E. Hyperthyroidism aA benign form of necrotising apoptotic lymphadenitis of unknown cause. It is rarely associated with systemic lupus erythematosis and can mimic lymphoma.

The following investigations should be carried out to elucidate the cause of either localized or generalized lymphadenopathy:

1. Thorough history of infection, contact with rodents or cats, and systemic complaints.

2. Careful examination of the lymphadenopathy including size, consistency, mobility, warmth, tenderness, erythema, fluctuation, and location. All the lymph node-bearing areas as outlined above should be carefully examined.

3. Physical examination for evidence of hematologic disease, such as hepatosplenomegaly and petechiae.

4. Blood count and erythrocyte sedimentation rate (ESR).

5. Skin testing for tuberculosis.

6. Bacteriologic culture of regional lesions (e.g., throat).

7. Specific serologic tests for Epstein-Barr virus (EBV), Bartonella henselae, toxoplasmosis, cytomegalovirus (CMV), and human immunodeficiency virus (HIV).

8. Chest radiograph and CT scan (if necessary); abdominal sonogram and CT, if indicated.

9. EKG and echocardiogram if Kawasaki disease is suspected.

10. Lymph node aspiration and culture; helpful in isolating the causative organism and deciding on an appropriate antibiotic when infection is the cause of the lymphadenopathy.

11. Fine-needle aspiration; may yield a definite or preliminary cytologic diagnosis and occasionally obviate the need for lymph node biopsy; it provides limited material in the event flow cytometry is required, and negative results cannot rule out a malignancy because the sample may be inadequate.

12. Bone marrow examination if leukemia or lymphoma is suspected.

13. Lymph node biopsy if:

Initial physical examination and history suggest malignancy.

Laboratory testing is inconclusive and lymph node size is greater than 2.5 cm.

Lymph node persists or enlarges.

Appropriate antibiotics fail to shrink node within 2 weeks.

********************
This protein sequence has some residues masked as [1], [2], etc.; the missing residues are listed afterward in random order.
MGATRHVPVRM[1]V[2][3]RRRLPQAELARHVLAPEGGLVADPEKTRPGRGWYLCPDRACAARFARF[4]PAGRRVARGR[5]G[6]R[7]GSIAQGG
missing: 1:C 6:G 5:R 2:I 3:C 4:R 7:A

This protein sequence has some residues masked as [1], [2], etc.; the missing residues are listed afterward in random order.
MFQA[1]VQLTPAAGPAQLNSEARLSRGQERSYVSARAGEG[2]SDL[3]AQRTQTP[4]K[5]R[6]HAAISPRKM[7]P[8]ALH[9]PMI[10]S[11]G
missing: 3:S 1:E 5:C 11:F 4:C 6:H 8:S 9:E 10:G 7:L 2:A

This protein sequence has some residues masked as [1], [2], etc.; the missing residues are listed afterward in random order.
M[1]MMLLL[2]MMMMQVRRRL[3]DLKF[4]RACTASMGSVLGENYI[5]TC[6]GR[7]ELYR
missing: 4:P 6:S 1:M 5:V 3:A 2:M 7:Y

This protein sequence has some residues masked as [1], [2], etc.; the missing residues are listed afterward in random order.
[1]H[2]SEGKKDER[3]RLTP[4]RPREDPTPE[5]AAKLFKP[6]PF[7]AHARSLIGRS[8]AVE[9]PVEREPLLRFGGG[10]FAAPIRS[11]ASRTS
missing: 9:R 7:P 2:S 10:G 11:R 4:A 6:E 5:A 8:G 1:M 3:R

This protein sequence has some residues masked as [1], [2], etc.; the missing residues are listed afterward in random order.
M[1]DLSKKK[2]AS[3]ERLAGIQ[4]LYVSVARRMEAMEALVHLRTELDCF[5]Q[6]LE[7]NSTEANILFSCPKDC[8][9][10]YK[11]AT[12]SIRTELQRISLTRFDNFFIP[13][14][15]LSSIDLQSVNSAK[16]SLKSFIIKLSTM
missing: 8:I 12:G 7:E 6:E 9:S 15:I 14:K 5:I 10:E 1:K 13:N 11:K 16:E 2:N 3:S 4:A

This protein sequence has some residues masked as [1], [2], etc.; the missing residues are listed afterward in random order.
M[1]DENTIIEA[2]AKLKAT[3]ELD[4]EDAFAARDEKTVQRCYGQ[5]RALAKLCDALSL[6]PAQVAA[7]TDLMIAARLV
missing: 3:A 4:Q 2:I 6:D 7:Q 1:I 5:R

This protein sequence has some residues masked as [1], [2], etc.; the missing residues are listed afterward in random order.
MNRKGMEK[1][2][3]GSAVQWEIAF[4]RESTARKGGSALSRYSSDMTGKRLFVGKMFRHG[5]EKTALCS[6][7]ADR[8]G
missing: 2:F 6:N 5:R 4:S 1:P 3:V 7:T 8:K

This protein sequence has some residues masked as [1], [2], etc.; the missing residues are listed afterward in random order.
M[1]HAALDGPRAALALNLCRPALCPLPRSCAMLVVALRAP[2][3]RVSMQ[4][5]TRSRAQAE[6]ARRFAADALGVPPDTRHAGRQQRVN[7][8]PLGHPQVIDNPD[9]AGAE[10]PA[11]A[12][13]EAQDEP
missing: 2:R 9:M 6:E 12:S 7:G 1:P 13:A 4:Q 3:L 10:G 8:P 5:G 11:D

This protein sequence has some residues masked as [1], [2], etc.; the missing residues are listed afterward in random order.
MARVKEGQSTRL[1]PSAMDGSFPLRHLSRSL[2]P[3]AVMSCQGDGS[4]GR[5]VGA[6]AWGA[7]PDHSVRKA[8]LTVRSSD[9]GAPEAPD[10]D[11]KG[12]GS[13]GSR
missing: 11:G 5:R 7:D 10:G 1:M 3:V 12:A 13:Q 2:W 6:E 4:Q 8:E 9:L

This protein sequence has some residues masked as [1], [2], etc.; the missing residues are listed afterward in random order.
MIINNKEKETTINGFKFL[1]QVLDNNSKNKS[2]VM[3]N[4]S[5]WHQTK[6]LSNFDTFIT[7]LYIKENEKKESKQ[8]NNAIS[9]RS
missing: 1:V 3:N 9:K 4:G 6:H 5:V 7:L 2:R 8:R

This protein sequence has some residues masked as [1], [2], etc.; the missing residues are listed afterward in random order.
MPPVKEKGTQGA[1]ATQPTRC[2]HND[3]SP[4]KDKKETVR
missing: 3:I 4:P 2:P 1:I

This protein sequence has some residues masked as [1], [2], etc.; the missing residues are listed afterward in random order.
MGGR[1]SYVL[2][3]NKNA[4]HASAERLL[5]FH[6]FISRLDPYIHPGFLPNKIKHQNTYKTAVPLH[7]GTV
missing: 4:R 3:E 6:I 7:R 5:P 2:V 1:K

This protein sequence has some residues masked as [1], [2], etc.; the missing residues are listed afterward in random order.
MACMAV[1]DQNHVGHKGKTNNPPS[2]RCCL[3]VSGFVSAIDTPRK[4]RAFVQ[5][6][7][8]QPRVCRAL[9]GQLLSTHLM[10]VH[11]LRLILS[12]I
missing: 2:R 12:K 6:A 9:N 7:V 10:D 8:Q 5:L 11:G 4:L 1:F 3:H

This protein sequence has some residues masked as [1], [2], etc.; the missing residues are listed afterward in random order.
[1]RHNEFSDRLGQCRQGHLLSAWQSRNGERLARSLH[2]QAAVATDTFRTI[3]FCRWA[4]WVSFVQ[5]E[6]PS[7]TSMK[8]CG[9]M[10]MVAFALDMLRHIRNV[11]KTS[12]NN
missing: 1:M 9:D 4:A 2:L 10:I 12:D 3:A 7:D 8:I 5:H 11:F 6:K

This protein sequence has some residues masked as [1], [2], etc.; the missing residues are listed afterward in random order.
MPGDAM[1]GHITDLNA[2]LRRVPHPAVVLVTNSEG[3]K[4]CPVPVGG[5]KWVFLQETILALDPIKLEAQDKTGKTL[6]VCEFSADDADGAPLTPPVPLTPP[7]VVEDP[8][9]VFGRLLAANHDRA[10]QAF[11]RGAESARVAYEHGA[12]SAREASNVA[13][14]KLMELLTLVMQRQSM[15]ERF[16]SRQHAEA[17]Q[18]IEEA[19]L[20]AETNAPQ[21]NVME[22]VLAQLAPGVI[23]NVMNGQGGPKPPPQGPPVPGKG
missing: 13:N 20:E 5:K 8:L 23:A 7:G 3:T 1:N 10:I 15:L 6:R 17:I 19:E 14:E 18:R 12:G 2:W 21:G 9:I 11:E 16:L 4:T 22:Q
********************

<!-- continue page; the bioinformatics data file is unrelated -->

When lymph node biopsy is performed, the results can be maximized when the following precautions are observed:

1. Upper cervical and inguinal areas should be avoided; lower cervical and axillary nodes are more likely to give reliable information.

2. The largest node should be biopsied, not the most accessible one. The oncologist should select the node to be biopsied in consultation with the surgeon.

3. The node should be removed intact with the capsule, not piecemeal.

4. The lymph node should be sent to the pathologist in sufficient tissue culture medium to prevent the tissue from drying out. The node must not be left in strong light, where it will be subject to heat, and it should not be wrapped in dry gauze, which may produce a drying artifact. Fresh and frozen samples should be set aside for additional studies.

When biopsy is performed, the following studies should be done:

1. Gram stain and culture (bacterial including mycobacterial, viral, and fungal)

2. Light microscopy

3. Immunohistochemical stains (to differentiate tumor types)

4. Flow cytometry (to differentiate cell types in leukemia and lymphoma; e.g., T cell, B cell, pre-B cell)

5. Gene rearrangement studies for the T-cell receptor and the immunoglobulin gene to determine monoclonality in leukemia or lymphoma

6. Electron microscopy.

Once the cause of the lymphadenopathy is ascertained, appropriate management can be undertaken.